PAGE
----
Dignity in Care
The Human Side of Medicine
No one goes into healthcare with the intention of hurting people, or wanting to come off as callous, cold, or unfeeling. Fortunately, most people working in healthcare understand that kindness and compassion are key, even foundational to success in the care they provide to patients and families. And yet, all too often, there are instances when contact with healthcare is tainted by experiences ranging from vaguely annoying or abrasive to outright emotionally assaultive. Patients may confront experiences that chip away at their sense of pride and personhood; this can be as subtle as being kept waiting for an appointment, as insidious as being required to wear a plastic hospital bracelet that tracks them according to an institutional number or code, as jarring as being referred to as an aberrant body part - the proverbial "GI bleed in room two" or "breast tumor in room three." Dignity in Care aims to provide readers with what they need to know about the humanity of care and the tone of care; and how they can engage in these facets of care in a thoughtful and meaningful way that will satisfy their patients' needs to be seen and appreciated as "whole persons." The author will explore how the humanity of care can get overlooked and how to avoid this happening. It will teach how to communicate better with patients, helping them to feel not just cared for, but cared about. Sir William Osler said, "The good physician treats the disease; the great physician treats the patient who has the disease." Dignity in Care applies this outlook to all of healthcare, because many people can gain technical competency, but success within healthcare requires more.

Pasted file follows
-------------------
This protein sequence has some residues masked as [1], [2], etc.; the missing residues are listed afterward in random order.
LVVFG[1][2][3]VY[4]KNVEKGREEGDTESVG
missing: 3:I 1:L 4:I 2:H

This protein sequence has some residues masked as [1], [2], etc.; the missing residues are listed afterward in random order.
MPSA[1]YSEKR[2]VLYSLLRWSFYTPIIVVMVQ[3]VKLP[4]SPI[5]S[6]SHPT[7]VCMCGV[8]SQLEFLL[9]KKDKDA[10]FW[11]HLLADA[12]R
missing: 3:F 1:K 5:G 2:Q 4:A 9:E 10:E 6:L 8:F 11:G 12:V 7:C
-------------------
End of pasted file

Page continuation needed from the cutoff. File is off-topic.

About this Author
Harvey Max Chochinov is a Distinguished Professor of Psychiatry at the University of Manitoba and a Senior Scientist at the CancerCare Manitoba Research Institute.His more than 300 career publications have broached diverse topics such as communication, depression, quality-of-life, suicide, vulnerability, spirituality, and existential distress towards end-of-life. He has also led a large program of research targeting issues related to dignity within the healthcare setting.
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